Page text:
Simon Hill is an experienced technology journalist and editor who loves all things tech. He is currently the Associate Mobile…
Amazon’s Eero Max 7 router is ridiculously expensive
The Eero 7 Max works with Wi-Fi 7.


Amazon revealed the Eero Max 7 router at its Amazon fall devices event. It's the first Wi-Fi 7 mesh router for Amazon and the "fastest, most powerful Eero yet," according to Amazon. And it has a price to match, clocking in at $600 for a single gateway.

Read more
The best modem-router combos for 2023
Netgear's Orbi CBR750 sits on a table beside an iPad, with a laptop is in the background.

To connect to the Internet from your home, you’ll need two pieces of equipment — a capable modem that pulls a signal from your internet service provider, or ISP, and a router, which broadcasts the signals over Wi-Fi. For many homes, these are two distinct devices, a modem and a router, but there are also router-modem combo devices that can do both jobs at once.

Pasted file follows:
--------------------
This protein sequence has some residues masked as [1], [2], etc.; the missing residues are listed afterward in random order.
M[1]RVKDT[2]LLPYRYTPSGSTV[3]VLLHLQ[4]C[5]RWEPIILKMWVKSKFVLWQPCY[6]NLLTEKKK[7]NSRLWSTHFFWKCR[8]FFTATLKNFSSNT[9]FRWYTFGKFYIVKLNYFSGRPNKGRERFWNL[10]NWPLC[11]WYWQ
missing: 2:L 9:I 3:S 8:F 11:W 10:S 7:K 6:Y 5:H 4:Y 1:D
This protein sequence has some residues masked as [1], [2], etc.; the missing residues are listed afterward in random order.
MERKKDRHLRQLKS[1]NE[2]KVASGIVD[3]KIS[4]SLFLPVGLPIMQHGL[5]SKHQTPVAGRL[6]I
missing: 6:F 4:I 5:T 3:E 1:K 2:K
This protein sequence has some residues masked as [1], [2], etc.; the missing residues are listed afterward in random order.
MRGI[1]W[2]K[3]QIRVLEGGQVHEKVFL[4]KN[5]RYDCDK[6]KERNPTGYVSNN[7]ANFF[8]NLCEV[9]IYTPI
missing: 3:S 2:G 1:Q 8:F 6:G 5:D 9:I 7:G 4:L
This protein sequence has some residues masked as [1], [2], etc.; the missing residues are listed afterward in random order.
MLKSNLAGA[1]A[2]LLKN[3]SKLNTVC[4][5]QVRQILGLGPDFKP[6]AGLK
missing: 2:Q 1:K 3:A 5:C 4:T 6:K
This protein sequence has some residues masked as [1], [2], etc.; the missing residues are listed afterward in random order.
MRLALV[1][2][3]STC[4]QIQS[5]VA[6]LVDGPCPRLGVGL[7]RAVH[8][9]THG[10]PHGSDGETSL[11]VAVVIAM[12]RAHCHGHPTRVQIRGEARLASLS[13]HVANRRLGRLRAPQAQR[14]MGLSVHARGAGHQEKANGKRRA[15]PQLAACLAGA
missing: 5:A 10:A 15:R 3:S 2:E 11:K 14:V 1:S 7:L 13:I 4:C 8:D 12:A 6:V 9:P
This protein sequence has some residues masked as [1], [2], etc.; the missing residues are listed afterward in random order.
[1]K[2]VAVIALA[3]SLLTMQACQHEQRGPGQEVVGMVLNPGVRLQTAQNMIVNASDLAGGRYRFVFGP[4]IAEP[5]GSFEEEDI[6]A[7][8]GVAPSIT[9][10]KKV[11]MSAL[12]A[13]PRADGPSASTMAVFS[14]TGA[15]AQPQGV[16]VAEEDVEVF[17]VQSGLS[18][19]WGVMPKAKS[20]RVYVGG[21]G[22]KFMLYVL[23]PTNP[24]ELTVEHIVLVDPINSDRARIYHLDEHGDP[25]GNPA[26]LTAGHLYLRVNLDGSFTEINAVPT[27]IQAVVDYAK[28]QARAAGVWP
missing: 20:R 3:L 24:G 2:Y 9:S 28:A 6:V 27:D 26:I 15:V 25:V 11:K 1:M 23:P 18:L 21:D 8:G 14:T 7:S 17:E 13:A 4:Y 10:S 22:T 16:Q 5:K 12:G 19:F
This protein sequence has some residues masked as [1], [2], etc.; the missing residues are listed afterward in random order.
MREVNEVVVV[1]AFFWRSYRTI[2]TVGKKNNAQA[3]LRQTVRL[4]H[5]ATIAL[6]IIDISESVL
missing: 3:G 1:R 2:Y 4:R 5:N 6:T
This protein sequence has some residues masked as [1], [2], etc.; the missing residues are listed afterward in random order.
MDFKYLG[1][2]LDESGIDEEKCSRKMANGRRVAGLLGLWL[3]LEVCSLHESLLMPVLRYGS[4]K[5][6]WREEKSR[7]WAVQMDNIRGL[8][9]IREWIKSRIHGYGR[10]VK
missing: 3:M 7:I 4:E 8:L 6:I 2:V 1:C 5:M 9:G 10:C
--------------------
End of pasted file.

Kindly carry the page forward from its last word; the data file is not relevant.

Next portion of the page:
Upgrading your cable modem to a combo unit that also includes a built-in Wi-Fi router can help improve your wireless reception at home while saving you space and money. By owning your own modem outright as part of a modem-router combo, you won’t need to rent out a box from your cable company, eliminating the cost of a monthly subscription charge, and you’ll also be able to simplify your home networking setup.

Read more
Chrome is making a key change to protect you from phishing
Google Chrome with pinned tabs on a MacBook on a table.

Phishing campaigns -- where a fraudulent website or email is made to look like it comes from a legitimate source -- have caused a huge amount of destruction, leading to untold numbers of virus infections and money lost through scams. Google has just rolled out a powerful way to fight phishing in its Chrome browser, however, and it could help you avoid falling victim.

As part of Chrome’s 15th-anniversary update, Google will be pushing its Enhanced Safe Browsing feature to all users in the coming weeks. This checks website URLs against a list of malicious sites stored on Google’s cloud servers, all in real time. If a match is found, the website is blocked and a warning is displayed to users.

Read more